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A History of the Land Rover Camel Trophy: Part 6, 1996-2000

  • Greg Fitzgerald
  • Jul 24, 2020

a history of the Camel Trophy Part 6: 1996 - 2000

The late 1990s would be the final days of the iconic Land Rover-based Camel Trophy, the end of a glorious 18-year partnership. The 1996 event would become considered the final traditional event, with the 1997 and 1998 events drifting further and further from the traditional convoy format. Finally, in 1999, Land Rover would end its involvement with the event. There would be a final event, a boat-based event in the South Pacific in 2000. Then, it was all over.

Check out the rest of our History of Camel Trophy series:
Part 1: 1980-1983
Part 2: 1984-1986
Part 3: 1987-1989
Part 4: 1990-1992
Part 5: 1993-1995

Camel Trophy 1996: Kalimantan

Winner and Land Rover Award: Miltos Farmakis & Nikos Solirchos (Greece)
Team Spirit Award: Samuel de Beer & Pieter du Plessis (South Africa)
Special Task Award: Dmitriy Surin & Alexei Svirkov (Russia)
Trucks: Discovery 1 5-door 300tdi (teams), Defender 110 300tdi (support)


Camel Trophy 1996: Kalimantan yellow Discovery Series II


1996 was Camel Trophy’s final visit to Indonesia, home of several events over the history of the event. This time it would conquer the Indonesian province of Kalimantan, on the island of Borneo – their third visit here, including one trip to the Malaysian side in 1993.

To many people, this was the last “traditional” Camel Trophy, with a primary focus on the Land Rover convoy. The 1997 event would begin to drift from this format, which would end up the death knell for Land Rover’s participation. But if 1996 was the spiritual end of the mud-and-trucks Camel Trophy, there was no better way to go out.

Camel Trophy would conduct a full east-west transit of Borneo, from Balikpapan to Pontianak. It would be the first-ever motorized crossing of Kalimantan; many of the roads were entirely overgrown. Many of the bridges needed repair, which ended up calling on the skills of American team member Ken Cameron, a log home builder from Vail, Colorado.

The event took place in the rainy season, as Camel Trophy tended to do, and the jungle sometimes was so thick that the convoy had no choice but to divert to easier routes. New for 1996, a team of four trucks would go ahead each day and conduct a reconnaissance mission before the rest followed. The nations rotated this role, with each getting a few tries at recce duty.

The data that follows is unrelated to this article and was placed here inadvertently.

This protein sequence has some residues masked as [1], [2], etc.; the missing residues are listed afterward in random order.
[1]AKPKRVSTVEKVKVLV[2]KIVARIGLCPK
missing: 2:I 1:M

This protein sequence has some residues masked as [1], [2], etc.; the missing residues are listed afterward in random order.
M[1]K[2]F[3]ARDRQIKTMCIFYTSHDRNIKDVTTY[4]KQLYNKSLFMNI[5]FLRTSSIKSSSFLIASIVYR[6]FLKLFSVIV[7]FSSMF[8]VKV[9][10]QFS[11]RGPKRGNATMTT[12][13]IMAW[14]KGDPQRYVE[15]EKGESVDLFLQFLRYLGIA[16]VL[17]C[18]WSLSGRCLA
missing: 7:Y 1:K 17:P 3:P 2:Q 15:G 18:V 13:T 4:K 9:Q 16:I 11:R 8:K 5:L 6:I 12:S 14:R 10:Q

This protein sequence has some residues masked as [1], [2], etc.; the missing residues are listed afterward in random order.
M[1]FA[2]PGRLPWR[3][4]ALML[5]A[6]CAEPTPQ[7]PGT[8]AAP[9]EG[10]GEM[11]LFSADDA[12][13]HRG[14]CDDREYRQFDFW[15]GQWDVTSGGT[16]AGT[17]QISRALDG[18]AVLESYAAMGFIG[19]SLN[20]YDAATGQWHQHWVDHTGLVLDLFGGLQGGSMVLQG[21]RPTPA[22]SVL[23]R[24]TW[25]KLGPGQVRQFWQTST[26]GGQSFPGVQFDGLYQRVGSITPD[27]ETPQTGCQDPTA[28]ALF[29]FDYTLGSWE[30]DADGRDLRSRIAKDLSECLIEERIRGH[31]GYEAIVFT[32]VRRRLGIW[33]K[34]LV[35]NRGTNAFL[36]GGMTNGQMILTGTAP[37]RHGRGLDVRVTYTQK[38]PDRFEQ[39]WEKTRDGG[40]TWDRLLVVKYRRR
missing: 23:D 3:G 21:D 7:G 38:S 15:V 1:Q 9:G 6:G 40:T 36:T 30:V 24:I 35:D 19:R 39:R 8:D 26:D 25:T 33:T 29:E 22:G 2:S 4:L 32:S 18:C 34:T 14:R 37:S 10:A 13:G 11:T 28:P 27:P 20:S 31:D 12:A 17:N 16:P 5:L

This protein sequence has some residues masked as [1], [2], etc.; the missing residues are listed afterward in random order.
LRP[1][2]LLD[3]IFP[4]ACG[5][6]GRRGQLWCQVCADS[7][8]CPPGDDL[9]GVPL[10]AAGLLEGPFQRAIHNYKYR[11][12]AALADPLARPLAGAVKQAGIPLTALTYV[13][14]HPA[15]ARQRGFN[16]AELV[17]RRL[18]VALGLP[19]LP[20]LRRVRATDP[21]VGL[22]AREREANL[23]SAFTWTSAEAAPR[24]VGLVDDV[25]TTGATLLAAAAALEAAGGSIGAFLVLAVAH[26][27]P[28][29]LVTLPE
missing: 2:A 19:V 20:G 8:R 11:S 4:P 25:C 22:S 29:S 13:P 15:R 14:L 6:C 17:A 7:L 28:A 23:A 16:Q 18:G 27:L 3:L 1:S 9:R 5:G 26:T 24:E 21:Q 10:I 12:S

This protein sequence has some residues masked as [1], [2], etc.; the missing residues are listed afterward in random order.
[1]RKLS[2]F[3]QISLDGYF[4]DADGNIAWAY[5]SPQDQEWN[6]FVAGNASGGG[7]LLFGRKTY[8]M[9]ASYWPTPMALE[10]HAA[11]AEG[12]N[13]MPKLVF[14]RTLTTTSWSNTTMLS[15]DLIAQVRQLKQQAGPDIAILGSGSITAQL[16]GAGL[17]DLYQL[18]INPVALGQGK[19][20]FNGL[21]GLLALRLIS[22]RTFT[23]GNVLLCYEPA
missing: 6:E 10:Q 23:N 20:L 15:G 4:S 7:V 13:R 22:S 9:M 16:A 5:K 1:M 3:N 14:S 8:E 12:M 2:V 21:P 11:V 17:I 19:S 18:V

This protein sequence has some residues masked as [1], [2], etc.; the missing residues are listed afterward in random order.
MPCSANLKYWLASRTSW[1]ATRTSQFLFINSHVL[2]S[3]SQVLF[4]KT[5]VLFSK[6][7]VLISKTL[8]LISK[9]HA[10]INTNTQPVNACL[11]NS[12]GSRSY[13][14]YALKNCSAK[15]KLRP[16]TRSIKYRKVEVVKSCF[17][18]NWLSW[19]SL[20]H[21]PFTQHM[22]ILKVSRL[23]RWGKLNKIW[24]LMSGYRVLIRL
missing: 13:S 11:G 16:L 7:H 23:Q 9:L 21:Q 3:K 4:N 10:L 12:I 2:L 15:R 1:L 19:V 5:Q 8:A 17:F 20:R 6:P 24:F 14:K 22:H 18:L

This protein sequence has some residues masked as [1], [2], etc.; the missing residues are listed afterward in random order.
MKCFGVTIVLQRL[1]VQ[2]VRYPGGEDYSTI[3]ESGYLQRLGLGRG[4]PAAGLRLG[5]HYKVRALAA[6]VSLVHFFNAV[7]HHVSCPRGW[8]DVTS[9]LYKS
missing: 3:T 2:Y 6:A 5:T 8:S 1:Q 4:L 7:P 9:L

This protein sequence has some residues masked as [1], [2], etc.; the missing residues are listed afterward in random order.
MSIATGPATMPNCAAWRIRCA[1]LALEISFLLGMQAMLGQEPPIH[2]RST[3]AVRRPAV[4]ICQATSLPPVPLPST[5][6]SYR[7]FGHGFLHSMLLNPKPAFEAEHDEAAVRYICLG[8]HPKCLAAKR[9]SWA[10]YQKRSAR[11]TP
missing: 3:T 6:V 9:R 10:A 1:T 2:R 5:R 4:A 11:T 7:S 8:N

After 925 miles of slogging through the jungle, as well as a second round of special tasks, Camel Trophy 1996 came to an end. The Greek team took the Camel Trophy as well as the new Land Rover Trophy, while the South Africans took the Team Spirit Award and the Russians the Special Tasks. It was another year for the record books…but it was also the spiritual end of the convoy of camaraderie that had come to define the event.

Mongolia 1997

Winners: Stefan Auer & Albnecht Thousing (Austria)
Team Spirit Award: Rikard Beckman & Marie Hansen (Sweden)
Trucks: Discovery 1 5-door 300tdi (teams), Defender 110 300tdi (support)


Camel Trophy 1997: Mongolia wooden bridge Land Rover


The 1997 event would see many changes to the Camel Trophy format, which had been more or less the same since the early 1980s. By the late 1990s, adventure sports had become a huge market, and although off-roading was a huge part of it – as Land Rover sales would show – there were other markets that were going untapped during the Camel Trophy. Mountain biking, kayaking, and orienteering were all massively in vogue at the time, often televised. The growth of the Camel Trophy brand, which now encompassed a large range of adventure clothing, in the minds of the organizers, involved embracing these activities.

So, for 1997, the Discoverys were outfitted differently, and the format was changed. Since its introduction in the 1990 event, the Discos had been equipped basically the same way. Michelin tires around steel wheels, a Safety Devices roof rack and brush guard, a hefty Superwinch Husky or Warn winch. For 1997, the steel wheels were swapped for alloys with smaller BF Goodrich Mud Terrain tires, and a new and custom Safety Devices rack was designed to hold a 2-person Perception kayak and a Lee Cougan mountain bikes.

The convoy was gone, as was the determined transit-style route. The goal was not to traverse anything untraversed, but rather to explore Mongolia. Teams were given a map and an early GPS system. The teams navigated a route, punctuated by eight stops where activities were done outside the vehicles.

The route was still challenging, and a number of vehicles overturned, alongside the usual winchfests and stuckage. The Austrians took the Camel Trophy, the Swedes the Team Spirit Award. The Special Tasks award was eliminated; it was so integrated into the event there was no way to break it out anymore.